The Akbari Lab is the latest group of scientists to join the Outreach Network for Gene Drive Research. Based at the University of California - San Diego (UCSD), members of the Akbari Lab are currently researching a range of genetic approaches to help control pests and diseases, such as dengue and malaria.

Gene drive is one of their areas of research, but team members are also investigating other strategies, such as sterile male and other self-limiting approaches, which could suit different situation and needs. Self-limiting approaches could provide useful options to tackle diseases in some contexts, and also offer an important way to implement the “step by step” approach recommended for the development of gene drive organisms.

A new book by Dr. Robert Scheller, Professor of Landscape Ecology at North Carolina State University (NCSU), explores how human activities shape our landscape and the unique effects of these processes. The author also discusses how to address the negative impacts of anthropogenic drivers of landscape change, using landscape trajectories to guide the selection of an appropriate course of action.

Dr. Scheller includes genetic strategies as an essential tool for managing landscapes. He also analyses the risks of inaction caused by the fear of taking action under uncertain circumstances and other barriers to managing landscapes for change, such as culture and financial resources. If you are interested, check out his book Managing Landscapes for Change.

The Gene Drive Research Forum is producing a series of virtual discussions to provide a forum for stakeholders engaged in or working in the field of gene drive technologies. The first webinar “Stakeholder engagement and controversy: Lessons from the ground” will take place on February 9th. The event is co-hosted by the GBIRd partnership and the FNIH GeneConvene Global Collaborative.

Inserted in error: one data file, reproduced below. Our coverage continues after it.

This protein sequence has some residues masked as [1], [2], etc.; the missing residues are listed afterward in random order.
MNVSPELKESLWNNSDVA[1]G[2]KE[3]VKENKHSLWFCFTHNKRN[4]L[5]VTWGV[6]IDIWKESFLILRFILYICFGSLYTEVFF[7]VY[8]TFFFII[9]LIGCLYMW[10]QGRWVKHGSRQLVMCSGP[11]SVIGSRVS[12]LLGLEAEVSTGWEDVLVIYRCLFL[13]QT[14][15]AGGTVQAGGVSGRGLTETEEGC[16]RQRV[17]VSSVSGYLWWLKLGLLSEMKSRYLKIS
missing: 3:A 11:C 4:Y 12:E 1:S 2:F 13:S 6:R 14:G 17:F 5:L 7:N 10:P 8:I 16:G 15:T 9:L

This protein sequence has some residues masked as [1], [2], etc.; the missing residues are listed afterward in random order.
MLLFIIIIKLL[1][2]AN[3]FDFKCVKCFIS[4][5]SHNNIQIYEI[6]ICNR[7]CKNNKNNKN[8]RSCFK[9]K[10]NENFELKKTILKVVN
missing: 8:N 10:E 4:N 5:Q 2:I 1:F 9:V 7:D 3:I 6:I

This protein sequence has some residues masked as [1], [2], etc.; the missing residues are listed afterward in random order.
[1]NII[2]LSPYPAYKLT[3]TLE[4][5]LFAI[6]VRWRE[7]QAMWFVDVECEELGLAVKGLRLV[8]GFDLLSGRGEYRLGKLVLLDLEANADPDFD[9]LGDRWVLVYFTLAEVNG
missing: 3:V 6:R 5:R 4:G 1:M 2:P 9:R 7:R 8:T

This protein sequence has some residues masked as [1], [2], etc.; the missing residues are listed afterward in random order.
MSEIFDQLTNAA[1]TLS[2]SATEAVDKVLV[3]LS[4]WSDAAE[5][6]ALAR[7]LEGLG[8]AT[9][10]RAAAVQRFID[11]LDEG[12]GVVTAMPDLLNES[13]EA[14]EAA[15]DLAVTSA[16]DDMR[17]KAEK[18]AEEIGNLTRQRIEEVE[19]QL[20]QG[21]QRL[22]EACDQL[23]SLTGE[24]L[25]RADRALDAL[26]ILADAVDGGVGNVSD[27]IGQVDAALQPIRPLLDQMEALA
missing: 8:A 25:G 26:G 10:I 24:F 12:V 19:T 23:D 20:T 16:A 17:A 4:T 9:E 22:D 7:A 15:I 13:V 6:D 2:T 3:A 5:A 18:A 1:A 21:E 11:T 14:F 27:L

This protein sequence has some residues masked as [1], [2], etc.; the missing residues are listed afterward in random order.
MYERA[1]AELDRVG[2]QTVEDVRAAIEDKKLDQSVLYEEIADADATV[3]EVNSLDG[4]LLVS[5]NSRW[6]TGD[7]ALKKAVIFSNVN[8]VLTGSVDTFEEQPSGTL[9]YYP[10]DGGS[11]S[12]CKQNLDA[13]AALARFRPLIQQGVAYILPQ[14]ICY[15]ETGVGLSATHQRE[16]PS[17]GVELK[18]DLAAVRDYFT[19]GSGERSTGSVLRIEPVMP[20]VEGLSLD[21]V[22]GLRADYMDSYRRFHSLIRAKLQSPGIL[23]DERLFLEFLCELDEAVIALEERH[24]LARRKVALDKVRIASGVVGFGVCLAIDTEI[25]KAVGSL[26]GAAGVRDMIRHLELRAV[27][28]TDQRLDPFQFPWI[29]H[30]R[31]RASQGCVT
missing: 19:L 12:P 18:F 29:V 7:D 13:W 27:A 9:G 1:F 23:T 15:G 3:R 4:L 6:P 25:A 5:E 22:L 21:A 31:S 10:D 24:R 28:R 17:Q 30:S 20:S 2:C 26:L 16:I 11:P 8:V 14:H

Register here!

Scientists from Texas A&M University are developing a new technology for modifying mosquito genes that self-deletes genetic alterations from the insect’s genome after a specific time or a certain number of mosquito generations.

By creating a transgene capable of removing itself, the gene will not persist in the environment, contributing to the safety of field tests and risk assessment of novel tools to control malaria and other vector-borne diseases, says Professor Zack Edelman, one of the principal investigators.

Ana Kormos, Engagement Program Manager, University of California Irvine Malaria Initiative (UCIMI) 

The University of California Irvine describes their approach to engagement in a new publication that is currently available online, ahead of print publication, in the American Journal of Tropical Medicine and Hygiene. The publication titled Application of the relationship-based model to engagement for field trials of genetically engineered malaria vectors emphasizes the importance of establishing open dialogue, collaboration and relationships of trust with stakeholders and community members where field research is being conducted. The model places these groups at the center of the decision-making processes that drive every phase of research.